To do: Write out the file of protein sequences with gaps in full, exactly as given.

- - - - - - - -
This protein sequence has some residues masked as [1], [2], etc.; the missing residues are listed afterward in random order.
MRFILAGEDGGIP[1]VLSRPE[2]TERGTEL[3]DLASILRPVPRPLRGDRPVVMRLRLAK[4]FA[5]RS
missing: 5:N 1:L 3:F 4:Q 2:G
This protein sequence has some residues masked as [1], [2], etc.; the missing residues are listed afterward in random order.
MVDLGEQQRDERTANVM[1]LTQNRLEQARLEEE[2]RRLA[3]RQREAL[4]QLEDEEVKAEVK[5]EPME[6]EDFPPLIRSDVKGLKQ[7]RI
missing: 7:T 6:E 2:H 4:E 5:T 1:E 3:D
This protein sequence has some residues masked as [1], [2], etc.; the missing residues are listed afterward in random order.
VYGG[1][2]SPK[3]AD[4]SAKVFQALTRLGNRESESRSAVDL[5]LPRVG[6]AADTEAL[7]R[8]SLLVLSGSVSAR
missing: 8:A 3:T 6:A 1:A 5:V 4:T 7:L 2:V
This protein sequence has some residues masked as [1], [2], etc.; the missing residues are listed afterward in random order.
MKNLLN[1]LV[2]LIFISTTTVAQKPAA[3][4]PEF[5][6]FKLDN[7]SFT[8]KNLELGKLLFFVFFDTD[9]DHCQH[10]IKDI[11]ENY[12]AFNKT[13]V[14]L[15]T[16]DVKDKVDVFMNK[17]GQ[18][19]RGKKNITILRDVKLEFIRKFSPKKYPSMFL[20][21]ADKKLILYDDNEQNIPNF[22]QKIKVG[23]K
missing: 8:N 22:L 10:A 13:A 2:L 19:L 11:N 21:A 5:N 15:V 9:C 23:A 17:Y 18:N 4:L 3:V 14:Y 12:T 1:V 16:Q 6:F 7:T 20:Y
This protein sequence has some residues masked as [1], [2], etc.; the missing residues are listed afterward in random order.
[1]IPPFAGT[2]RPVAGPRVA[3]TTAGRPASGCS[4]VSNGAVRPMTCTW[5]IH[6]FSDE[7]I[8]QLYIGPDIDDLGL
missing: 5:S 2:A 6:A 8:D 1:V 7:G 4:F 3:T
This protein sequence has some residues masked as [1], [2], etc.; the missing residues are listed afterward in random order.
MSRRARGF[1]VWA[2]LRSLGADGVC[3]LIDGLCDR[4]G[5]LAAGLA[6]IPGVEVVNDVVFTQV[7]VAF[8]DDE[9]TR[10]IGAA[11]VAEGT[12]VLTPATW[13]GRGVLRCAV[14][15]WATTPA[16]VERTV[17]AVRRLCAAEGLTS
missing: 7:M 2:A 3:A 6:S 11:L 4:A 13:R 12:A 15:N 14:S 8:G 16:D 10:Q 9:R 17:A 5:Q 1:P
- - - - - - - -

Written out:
This protein sequence has some residues masked as [1], [2], etc.; the missing residues are listed afterward in random order.
MRFILAGEDGGIP[1]VLSRPE[2]TERGTEL[3]DLASILRPVPRPLRGDRPVVMRLRLAK[4]FA[5]RS
missing: 5:N 1:L 3:F 4:Q 2:G
This protein sequence has some residues masked as [1], [2], etc.; the missing residues are listed afterward in random order.
MVDLGEQQRDERTANVM[1]LTQNRLEQARLEEE[2]RRLA[3]RQREAL[4]QLEDEEVKAEVK[5]EPME[6]EDFPPLIRSDVKGLKQ[7]RI
missing: 7:T 6:E 2:H 4:E 5:T 1:E 3:D
This protein sequence has some residues masked as [1], [2], etc.; the missing residues are listed afterward in random order.
VYGG[1][2]SPK[3]AD[4]SAKVFQALTRLGNRESESRSAVDL[5]LPRVG[6]AADTEAL[7]R[8]SLLVLSGSVSAR
missing: 8:A 3:T 6:A 1:A 5:V 4:T 7:L 2:V
This protein sequence has some residues masked as [1], [2], etc.; the missing residues are listed afterward in random order.
MKNLLN[1]LV[2]LIFISTTTVAQKPAA[3][4]PEF[5][6]FKLDN[7]SFT[8]KNLELGKLLFFVFFDTD[9]DHCQH[10]IKDI[11]ENY[12]AFNKT[13]V[14]L[15]T[16]DVKDKVDVFMNK[17]GQ[18][19]RGKKNITILRDVKLEFIRKFSPKKYPSMFL[20][21]ADKKLILYDDNEQNIPNF[22]QKIKVG[23]K
missing: 8:N 22:L 10:A 13:A 2:L 19:L 11:N 21:A 5:N 15:V 9:C 23:A 17:Y 18:N 4:L 3:V 14:Y 12:T 1:V 16:Q 6:F 7:T 20:Y
This protein sequence has some residues masked as [1], [2], etc.; the missing residues are listed afterward in random order.
[1]IPPFAGT[2]RPVAGPRVA[3]TTAGRPASGCS[4]VSNGAVRPMTCTW[5]IH[6]FSDE[7]I[8]QLYIGPDIDDLGL
missing: 5:S 2:A 6:A 8:D 1:V 7:G 4:F 3:T
This protein sequence has some residues masked as [1], [2], etc.; the missing residues are listed afterward in random order.
MSRRARGF[1]VWA[2]LRSLGADGVC[3]LIDGLCDR[4]G[5]LAAGLA[6]IPGVEVVNDVVFTQV[7]VAF[8]DDE[9]TR[10]IGAA[11]VAEGT[12]VLTPATW[13]GRGVLRCAV[14][15]WATTPA[16]VERTV[17]AVRRLCAAEGLTS
missing: 7:M 2:A 3:A 6:S 11:L 4:A 13:R 12:A 15:N 14:S 8:G 16:D 10:Q 9:R 17:A 5:Q 1:P